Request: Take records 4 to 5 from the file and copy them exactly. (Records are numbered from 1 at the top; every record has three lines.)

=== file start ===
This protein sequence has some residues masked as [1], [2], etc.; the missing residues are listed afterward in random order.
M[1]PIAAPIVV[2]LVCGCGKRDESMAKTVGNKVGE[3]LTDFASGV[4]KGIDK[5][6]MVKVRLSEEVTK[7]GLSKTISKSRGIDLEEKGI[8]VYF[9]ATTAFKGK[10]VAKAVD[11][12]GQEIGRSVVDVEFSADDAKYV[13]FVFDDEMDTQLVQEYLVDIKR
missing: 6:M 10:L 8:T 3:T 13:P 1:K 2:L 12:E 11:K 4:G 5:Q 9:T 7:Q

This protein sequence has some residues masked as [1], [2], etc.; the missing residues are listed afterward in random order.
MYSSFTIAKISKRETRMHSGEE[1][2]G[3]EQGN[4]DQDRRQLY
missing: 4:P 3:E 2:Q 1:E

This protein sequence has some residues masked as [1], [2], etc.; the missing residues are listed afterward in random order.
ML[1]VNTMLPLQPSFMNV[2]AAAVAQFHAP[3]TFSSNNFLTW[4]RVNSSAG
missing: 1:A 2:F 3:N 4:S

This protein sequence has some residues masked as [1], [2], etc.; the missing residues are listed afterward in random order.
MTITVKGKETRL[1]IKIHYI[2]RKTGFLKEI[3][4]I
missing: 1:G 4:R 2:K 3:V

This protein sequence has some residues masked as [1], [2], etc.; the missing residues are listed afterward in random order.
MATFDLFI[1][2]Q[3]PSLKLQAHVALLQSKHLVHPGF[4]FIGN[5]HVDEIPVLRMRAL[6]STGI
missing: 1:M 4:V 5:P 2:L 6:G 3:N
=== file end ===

This protein sequence has some residues masked as [1], [2], etc.; the missing residues are listed afterward in random order.
MTITVKGKETRL[1]IKIHYI[2]RKTGFLKEI[3][4]I
missing: 1:G 4:R 2:K 3:V

This protein sequence has some residues masked as [1], [2], etc.; the missing residues are listed afterward in random order.
MATFDLFI[1][2]Q[3]PSLKLQAHVALLQSKHLVHPGF[4]FIGN[5]HVDEIPVLRMRAL[6]STGI
missing: 1:M 4:V 5:P 2:L 6:G 3:N